The Senate subcommittee got its figure of “approximately 75 percent” from a study conducted by Vernon Acree, a former commissioner of customs. The National Rifle Association commissioned Acree’s study. As I noted in No More Wacos, Acree studied cases in Maryland and Virginia, and later told a reporter that he did not know whether BATF prosecutions in other states were similarly flawed.
I almost never read “Tapped,” was therefore unaware of its criticism of me for citing the Acree Study. On February 3, “Tapped” wrote:
Speaking of anti-gun-control academics with credibility problems, Dave Kopel still hasn’t responded to our post exposing his make-believe numbers on supposed constitutional abuses by the Bureau of Alcohol, Tobacco and Firearms. What is Kopel trying to hide? Maybe Glenn Reynolds, who unfortunately didn’t link to the post in question, could put in a call to his buddy Dave for us, eh?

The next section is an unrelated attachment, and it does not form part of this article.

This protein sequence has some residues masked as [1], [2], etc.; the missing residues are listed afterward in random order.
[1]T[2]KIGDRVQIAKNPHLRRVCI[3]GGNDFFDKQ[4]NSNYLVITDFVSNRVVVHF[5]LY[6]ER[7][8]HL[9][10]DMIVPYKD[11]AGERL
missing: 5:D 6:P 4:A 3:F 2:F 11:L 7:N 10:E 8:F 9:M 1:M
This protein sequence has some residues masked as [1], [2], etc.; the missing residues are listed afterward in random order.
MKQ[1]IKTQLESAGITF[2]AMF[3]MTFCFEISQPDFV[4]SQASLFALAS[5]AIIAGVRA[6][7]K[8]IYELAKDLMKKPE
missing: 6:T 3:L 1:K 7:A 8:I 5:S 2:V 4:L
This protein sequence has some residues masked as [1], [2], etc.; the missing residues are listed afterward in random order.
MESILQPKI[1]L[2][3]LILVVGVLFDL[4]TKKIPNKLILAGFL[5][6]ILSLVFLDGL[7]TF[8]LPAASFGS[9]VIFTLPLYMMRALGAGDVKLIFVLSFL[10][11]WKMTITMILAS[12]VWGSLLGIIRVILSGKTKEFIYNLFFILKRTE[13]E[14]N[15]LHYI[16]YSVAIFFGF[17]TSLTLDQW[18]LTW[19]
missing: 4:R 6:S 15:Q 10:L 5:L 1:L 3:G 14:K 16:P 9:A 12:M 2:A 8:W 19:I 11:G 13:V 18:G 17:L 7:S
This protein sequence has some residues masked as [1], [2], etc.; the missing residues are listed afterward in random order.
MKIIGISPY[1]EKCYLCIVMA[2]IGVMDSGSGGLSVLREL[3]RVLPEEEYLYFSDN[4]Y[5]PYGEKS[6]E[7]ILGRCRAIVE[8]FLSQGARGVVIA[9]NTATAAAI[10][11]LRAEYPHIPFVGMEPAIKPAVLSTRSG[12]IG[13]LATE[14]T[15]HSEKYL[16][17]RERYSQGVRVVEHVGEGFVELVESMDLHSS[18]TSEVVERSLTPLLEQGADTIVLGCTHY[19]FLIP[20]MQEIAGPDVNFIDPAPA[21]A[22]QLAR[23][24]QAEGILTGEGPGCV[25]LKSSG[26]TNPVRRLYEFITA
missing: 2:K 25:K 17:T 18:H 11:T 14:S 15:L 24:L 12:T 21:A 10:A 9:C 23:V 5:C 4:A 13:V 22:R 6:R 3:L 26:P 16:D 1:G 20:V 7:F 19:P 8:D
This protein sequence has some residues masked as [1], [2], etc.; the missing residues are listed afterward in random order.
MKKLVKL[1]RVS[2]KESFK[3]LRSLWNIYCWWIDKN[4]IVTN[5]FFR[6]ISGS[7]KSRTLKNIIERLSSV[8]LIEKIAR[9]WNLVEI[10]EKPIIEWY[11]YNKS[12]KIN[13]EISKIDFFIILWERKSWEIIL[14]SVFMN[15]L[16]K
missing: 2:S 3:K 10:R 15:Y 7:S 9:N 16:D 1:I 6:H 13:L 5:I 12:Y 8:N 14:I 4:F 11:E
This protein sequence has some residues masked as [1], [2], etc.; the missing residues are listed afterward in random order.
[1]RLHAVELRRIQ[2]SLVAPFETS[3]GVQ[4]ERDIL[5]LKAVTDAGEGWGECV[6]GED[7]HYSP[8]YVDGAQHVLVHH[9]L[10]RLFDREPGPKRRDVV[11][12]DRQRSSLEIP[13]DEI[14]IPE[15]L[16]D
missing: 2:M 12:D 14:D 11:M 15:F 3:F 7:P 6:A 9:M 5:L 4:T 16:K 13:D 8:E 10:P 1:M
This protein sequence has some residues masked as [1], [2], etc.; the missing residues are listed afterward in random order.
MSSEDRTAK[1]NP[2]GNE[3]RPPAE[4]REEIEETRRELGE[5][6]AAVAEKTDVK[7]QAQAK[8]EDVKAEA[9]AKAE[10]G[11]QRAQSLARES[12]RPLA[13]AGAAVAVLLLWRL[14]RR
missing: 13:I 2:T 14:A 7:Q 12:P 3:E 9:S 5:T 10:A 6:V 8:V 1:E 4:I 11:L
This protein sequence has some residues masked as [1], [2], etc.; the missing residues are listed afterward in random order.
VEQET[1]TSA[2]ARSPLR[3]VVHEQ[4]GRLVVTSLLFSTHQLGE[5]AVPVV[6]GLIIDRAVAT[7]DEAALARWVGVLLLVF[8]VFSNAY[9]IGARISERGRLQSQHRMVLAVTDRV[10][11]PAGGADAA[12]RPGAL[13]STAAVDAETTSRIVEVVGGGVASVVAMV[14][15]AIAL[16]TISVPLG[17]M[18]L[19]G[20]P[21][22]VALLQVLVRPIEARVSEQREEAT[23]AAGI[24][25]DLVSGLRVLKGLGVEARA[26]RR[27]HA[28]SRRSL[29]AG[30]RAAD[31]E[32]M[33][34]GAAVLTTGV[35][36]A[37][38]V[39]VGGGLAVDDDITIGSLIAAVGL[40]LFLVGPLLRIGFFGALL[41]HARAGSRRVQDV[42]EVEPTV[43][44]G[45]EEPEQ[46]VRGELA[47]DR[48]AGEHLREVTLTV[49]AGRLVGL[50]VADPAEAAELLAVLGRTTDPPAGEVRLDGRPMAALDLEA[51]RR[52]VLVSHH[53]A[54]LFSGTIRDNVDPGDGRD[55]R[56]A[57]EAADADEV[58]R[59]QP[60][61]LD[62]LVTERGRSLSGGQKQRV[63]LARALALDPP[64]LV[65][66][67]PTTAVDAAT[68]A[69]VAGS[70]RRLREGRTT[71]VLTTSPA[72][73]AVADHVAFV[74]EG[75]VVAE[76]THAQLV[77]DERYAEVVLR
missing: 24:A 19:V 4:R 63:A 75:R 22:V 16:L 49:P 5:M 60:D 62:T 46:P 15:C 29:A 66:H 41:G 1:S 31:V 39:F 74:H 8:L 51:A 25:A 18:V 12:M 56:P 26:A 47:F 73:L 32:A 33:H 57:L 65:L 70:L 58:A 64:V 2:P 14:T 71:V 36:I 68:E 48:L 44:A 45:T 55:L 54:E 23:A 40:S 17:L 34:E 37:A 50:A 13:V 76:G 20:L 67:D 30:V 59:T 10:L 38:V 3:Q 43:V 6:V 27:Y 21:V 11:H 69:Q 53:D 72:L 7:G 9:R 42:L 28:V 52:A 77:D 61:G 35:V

So my citation of data straight out of a congressional report is labeled as “his make-believe numbers” along with assertions that I have “credibility problems” and that I must be “trying to hide” something. I didn’t see this post either, until Richard Just (“Tapped” editor) e-mailed me on the afternoon of Feb. 3, inviting me to respond.
I promptly wrote back a detailed response to “Tapped.” The next day, “Tapped” published a single paragraph of that response. “Tapped” in its original post had concluded:
Let’s sum up: Kopel wants us to believe that the ATF today has a “pervasively flawed institutional culture” and can’t be allowed the authority to adequately enforce gun laws because in 1979, a paid consultant to the NRA claimed before a congressional subcommittee that the ATF recommended too many non-felons for prosecution in a few cases in two whole states?
I responded to “Tapped” by quoting extensively from the Senate subcommittee’s report, showing that BATF’s problems were hardly limited to “a few cases in two whole states.” Rather, the subcommittee detailed massive nationwide abuse by BATF. “Tapped” did not print any of my quotes from the subcommittee report, and even refused to print the URL pointing to the full text of the subcommittee report.